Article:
CO2 capture technology using temperature-swing adsorption faces many obstacles for commercialization. Circulating fluidized bed systems have high capture performance, but an energy-efficient design is essential to reduce the CO2 capture cost. In this study, thermal-fluid characteristics of circulating fluidized bed with two-phase flow are analyzed, and thermal design is implemented. First, a laboratory-scale circulating fluidized bed system was used to investigate the relationship between hydrodynamics and heat transfer in experiments and numerical simulations. Numerical method predicted well the pressure fluctuations and local bed-to-wall heat transfer. Particle behaviors affected greatly the heat transfer. Accordingly, to control solid particle flow, the effect of reactor geometry on hydrodynamics and heat transfer was analyzed. Compared with the conventional circular reactor, the rectangular reactor had a secondary flow of solid particles in the horizontal section. Flow toward the narrow wall, and rotational flow near the corners, were identified. Intensity of the secondary flow depended on the aspect ratio. It was firstly reported that the geometry-induced secondary flow affected significantly heat transfer. Due to the strong secondary flow in the rectangular reactor, the local heat transfer was more than doubled. Ultimately, thermal design was carried out by analyzing the minimum temperature difference (MTD) according to the reactor geometry. The rectangular reactor showed an MTD of 67% compared to the circular reactor and 45% compared to the square reactor. Because MTD decreased and the coolant amount increased simultaneous with increasing aspect ratio, the rectangular reactor with an aspect ratio of 4:1 was the most energy-efficient design. Finally, through thermal design, the pilot-scale rectangular reactor is designed and under-constructed in order to evaluate the CO2 capture system performance and the potential for commercialization.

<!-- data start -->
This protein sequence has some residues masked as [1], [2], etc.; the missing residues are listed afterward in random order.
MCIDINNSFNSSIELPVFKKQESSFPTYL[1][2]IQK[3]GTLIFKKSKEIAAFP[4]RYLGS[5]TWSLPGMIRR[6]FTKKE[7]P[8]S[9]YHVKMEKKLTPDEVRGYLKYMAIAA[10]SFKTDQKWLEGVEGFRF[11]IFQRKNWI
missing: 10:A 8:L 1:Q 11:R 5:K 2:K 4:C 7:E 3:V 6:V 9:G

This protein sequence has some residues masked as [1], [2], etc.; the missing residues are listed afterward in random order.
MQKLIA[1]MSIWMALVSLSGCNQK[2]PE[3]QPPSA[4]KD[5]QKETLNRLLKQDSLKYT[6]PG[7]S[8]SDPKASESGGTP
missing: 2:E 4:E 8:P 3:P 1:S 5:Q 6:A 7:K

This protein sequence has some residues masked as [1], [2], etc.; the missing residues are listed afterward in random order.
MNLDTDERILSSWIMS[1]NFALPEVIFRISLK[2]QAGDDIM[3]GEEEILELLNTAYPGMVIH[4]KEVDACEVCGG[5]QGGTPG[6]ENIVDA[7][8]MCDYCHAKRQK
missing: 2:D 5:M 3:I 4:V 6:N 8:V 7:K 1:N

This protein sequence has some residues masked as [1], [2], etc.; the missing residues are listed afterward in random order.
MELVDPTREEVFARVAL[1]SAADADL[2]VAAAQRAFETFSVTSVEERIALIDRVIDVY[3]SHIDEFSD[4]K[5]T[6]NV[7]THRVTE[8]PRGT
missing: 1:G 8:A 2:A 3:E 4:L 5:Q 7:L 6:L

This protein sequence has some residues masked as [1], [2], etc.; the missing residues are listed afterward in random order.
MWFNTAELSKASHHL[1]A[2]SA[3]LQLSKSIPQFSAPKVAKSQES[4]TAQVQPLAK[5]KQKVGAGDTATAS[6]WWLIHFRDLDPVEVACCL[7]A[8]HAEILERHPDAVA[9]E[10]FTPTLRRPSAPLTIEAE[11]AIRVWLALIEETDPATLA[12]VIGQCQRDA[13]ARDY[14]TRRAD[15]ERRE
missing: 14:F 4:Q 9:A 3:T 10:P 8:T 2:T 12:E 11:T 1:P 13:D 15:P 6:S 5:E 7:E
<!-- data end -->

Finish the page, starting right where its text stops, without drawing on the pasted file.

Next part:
Bibliographical noteFunding Information:
This work was supported by the Human Resources Development program (No. 20204030200110 ) of the Korea Institute of Energy Technology Evaluation and Planning (KETEP) grant funded by the Korea government Ministry of Trade, Industry and Energy. This work was also supported by the Korea CCS R&D Center (Korea CCS 2020 Project) grant funded by the Korea government Ministry of Science, ICT & Future Planning) in 2017 (KCRC-2014M1A8A1049330).
© 2021 Elsevier Ltd
All Science Journal Classification (ASJC) codes
- Renewable Energy, Sustainability and the Environment
- Nuclear Energy and Engineering
- Fuel Technology
- Energy Engineering and Power Technology